Optimal design of antimalarial population pharmacokinetic-pharmacodynamic studies

Project Details

The aim of this project was to improve the treatment of malaria by designing robust and efficient population pharmacokinetic studies that will ensure precise characterisation of the drug concentration-time profile for all patients suffering from malaria using our knowledge of antimalarial drugs and of the statistical methods used to analyse data from population pharmacokinetic studies.

The contribution of inadequate dose and frequency of administration of the antimalarial drug to malaria-related morbidity and mortality has been underappreciated. Recent developments in statistical methodology allow the pharmacokinetic profile of a drug to be derived from young children and pregnant women with less intense blood sampling but only when the blood-sampling schedule of the pharmacokinetic study has been properly designed. Studies using these new statistical methods and less intense blood sampling are called population pharmacokinetic studies.  The design of these population pharmacokinetic studies, however, is not straightforward. The number and timing of blood samples per patient and the total number of patients need careful consideration to ensure the proposed study designs are efficient and robust.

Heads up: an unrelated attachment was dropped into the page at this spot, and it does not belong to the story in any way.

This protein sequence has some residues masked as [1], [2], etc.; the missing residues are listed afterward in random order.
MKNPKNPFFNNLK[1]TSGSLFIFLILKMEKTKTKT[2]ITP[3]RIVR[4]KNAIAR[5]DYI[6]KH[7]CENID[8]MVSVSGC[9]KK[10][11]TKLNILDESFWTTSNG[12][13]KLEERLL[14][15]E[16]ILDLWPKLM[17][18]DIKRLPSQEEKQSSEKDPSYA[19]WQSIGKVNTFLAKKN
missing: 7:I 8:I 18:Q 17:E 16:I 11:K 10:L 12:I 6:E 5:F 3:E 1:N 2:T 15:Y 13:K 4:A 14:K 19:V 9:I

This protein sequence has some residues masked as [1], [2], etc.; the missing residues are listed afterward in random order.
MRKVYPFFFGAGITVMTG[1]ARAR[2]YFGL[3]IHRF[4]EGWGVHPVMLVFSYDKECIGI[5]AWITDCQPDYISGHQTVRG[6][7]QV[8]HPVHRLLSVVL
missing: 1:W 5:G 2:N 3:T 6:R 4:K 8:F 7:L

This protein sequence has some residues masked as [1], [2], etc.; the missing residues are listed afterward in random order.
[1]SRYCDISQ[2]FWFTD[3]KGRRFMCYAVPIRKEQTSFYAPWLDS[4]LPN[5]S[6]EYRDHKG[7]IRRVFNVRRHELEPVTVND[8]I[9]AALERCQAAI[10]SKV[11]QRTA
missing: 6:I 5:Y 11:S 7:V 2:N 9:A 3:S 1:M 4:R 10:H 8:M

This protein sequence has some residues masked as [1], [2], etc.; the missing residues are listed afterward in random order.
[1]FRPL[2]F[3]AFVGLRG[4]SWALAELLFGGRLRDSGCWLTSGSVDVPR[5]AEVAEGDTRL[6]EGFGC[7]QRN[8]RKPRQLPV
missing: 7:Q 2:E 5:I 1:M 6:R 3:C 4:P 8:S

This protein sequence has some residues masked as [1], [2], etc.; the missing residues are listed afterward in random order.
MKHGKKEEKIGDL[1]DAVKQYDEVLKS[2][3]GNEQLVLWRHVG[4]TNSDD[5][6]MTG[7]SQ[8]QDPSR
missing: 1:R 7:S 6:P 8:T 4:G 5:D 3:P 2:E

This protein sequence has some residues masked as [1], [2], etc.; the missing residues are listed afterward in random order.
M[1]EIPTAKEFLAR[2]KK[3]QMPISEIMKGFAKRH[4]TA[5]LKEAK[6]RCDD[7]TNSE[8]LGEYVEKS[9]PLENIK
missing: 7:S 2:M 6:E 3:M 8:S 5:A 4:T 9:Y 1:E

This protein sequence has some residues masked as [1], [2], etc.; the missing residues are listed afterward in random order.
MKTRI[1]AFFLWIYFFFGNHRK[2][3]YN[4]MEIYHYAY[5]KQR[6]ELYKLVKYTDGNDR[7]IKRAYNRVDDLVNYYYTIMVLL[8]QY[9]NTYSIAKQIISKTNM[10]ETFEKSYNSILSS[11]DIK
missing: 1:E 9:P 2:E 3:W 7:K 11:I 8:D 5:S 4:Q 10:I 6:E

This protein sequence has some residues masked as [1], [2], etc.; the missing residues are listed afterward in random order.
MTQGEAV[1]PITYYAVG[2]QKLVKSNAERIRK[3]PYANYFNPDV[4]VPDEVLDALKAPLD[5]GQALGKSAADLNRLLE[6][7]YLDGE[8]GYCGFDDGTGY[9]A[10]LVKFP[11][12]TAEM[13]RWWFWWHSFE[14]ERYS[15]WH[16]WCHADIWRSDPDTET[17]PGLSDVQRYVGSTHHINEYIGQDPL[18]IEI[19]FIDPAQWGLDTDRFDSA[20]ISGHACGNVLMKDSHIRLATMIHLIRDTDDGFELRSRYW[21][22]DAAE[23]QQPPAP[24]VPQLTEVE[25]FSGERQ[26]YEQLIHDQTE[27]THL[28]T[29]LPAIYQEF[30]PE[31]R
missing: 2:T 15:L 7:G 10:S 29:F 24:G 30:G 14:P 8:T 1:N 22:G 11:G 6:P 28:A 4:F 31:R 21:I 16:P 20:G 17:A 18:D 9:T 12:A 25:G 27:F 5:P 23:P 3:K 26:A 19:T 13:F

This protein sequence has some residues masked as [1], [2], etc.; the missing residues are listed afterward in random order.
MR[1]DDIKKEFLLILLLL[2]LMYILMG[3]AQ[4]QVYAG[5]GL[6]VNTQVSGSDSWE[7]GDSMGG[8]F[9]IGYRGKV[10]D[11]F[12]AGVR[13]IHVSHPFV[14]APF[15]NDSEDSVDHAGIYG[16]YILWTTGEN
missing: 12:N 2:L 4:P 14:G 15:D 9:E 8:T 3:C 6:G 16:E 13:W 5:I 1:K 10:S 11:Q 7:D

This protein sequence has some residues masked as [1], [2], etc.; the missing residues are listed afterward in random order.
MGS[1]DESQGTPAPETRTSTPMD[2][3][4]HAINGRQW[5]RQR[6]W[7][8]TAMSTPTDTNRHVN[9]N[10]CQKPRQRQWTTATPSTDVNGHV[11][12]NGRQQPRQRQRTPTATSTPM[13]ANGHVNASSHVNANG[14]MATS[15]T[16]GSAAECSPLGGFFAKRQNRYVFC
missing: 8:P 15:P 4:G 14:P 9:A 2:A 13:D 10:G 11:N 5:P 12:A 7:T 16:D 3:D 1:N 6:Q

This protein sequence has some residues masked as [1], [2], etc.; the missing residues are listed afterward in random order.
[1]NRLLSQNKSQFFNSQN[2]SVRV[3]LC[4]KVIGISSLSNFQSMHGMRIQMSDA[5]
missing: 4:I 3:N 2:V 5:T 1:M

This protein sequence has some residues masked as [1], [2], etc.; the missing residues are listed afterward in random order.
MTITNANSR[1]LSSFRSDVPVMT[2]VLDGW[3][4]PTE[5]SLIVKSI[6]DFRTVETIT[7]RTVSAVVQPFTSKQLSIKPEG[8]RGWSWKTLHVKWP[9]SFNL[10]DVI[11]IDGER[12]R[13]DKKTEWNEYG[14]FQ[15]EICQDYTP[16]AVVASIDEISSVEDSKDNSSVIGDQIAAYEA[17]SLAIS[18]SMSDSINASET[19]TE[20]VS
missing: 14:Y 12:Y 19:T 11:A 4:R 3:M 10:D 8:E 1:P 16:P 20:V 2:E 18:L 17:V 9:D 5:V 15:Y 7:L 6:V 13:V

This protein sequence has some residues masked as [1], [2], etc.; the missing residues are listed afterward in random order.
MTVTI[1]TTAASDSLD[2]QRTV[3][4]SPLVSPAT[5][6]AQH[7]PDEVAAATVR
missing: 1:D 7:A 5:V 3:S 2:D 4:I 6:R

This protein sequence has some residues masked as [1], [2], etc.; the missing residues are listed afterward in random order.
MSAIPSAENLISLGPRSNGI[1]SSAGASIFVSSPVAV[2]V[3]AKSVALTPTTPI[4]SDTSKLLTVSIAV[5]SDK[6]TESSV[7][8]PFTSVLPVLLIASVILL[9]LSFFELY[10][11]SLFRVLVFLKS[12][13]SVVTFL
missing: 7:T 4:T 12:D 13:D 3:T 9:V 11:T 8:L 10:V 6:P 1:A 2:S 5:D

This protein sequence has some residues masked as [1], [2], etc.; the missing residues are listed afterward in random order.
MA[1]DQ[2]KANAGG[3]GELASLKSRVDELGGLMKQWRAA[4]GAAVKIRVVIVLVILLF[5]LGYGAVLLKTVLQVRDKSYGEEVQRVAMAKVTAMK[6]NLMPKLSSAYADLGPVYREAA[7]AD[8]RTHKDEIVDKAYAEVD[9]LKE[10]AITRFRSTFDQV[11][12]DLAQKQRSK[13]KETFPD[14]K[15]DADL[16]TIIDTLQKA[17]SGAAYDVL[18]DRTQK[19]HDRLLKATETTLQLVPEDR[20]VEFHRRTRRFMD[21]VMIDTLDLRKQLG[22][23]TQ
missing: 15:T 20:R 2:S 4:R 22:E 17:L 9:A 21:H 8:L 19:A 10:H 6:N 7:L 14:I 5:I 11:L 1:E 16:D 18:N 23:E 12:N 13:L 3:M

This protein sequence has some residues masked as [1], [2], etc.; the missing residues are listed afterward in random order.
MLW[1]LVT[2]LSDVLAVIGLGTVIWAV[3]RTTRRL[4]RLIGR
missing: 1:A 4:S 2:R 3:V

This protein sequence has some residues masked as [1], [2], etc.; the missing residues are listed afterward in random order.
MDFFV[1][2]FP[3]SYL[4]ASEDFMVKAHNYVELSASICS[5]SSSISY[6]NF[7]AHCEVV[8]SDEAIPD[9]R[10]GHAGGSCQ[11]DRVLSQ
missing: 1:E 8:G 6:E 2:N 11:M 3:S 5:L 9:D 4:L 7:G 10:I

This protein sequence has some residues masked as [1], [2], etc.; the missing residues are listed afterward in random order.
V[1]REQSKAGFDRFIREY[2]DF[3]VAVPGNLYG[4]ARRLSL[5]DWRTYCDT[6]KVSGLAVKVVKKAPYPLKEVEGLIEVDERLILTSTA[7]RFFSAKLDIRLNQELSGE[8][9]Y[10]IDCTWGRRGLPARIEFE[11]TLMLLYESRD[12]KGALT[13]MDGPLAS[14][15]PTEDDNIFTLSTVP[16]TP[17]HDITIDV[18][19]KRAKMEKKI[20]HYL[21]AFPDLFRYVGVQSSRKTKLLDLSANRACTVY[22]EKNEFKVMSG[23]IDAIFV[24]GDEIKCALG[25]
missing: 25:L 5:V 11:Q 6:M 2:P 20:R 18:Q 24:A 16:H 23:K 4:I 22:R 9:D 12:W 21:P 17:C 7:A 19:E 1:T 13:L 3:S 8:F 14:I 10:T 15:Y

Researchers

Associate Professor Julie Simpson

Dr Sophie Zaloumis

Professor Ric Price (Oxford University)

Funding

NHMRC Project Grant (2009-2011)

Research Group

Biostatistics



Faculty Research Themes

Infection and Immunology

School Research Themes

Data science, health metrics and disease modeling



Key Contact

For further information about this research, please contact the research group leader.

Department / Centre

Centre for Epidemiology and Biostatistics

Unit / Centre

Biostatistics